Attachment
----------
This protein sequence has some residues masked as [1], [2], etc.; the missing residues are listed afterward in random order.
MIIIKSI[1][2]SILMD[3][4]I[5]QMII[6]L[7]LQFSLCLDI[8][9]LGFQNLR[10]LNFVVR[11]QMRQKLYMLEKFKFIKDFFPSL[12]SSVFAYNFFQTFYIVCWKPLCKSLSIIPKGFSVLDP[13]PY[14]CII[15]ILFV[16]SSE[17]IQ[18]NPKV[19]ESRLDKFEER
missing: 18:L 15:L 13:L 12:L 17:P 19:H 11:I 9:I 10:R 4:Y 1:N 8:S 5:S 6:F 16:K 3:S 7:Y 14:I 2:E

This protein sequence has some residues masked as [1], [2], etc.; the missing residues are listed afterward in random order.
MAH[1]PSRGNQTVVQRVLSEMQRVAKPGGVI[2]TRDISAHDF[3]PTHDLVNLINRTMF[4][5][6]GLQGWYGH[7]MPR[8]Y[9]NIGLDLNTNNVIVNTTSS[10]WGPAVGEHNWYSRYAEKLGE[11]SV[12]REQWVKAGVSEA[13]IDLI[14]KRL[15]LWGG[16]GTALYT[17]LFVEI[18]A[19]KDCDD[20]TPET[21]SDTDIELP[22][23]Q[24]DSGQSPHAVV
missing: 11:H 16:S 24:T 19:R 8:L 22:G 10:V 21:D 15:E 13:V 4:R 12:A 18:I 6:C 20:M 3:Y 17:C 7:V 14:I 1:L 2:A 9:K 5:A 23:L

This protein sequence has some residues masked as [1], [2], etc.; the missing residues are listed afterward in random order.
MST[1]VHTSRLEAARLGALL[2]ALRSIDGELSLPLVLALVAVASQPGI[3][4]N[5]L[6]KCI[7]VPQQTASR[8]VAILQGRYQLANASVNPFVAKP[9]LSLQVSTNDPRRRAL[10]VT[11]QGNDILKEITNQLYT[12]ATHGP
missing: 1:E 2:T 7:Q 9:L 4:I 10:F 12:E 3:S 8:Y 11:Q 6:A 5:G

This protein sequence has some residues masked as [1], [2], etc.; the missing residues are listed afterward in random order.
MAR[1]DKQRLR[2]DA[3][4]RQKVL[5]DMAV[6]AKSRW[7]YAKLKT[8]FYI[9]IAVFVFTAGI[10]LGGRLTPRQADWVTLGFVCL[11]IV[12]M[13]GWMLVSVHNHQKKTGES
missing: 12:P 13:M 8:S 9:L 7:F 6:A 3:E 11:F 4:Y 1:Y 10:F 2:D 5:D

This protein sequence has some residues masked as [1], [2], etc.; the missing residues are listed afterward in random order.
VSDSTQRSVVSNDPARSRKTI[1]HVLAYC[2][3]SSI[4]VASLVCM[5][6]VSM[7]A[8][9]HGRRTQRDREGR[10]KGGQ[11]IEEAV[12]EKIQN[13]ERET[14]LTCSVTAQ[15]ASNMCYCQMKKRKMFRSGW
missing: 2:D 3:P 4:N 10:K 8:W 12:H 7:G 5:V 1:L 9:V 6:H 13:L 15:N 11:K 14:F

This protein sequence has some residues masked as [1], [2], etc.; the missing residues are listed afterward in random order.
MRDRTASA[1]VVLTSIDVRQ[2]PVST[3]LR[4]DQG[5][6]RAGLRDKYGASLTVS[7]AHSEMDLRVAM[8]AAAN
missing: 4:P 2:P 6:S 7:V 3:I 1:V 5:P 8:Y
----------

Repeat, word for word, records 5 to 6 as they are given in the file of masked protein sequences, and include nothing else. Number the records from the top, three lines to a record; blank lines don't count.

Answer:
This protein sequence has some residues masked as [1], [2], etc.; the missing residues are listed afterward in random order.
VSDSTQRSVVSNDPARSRKTI[1]HVLAYC[2][3]SSI[4]VASLVCM[5][6]VSM[7]A[8][9]HGRRTQRDREGR[10]KGGQ[11]IEEAV[12]EKIQN[13]ERET[14]LTCSVTAQ[15]ASNMCYCQMKKRKMFRSGW
missing: 2:D 3:P 4:N 10:K 8:W 12:H 7:G 5:V 1:L 9:V 6:H 13:L 15:N 11:K 14:F

This protein sequence has some residues masked as [1], [2], etc.; the missing residues are listed afterward in random order.
MRDRTASA[1]VVLTSIDVRQ[2]PVST[3]LR[4]DQG[5][6]RAGLRDKYGASLTVS[7]AHSEMDLRVAM[8]AAAN
missing: 4:P 2:P 6:S 7:V 3:I 1:V 5:P 8:Y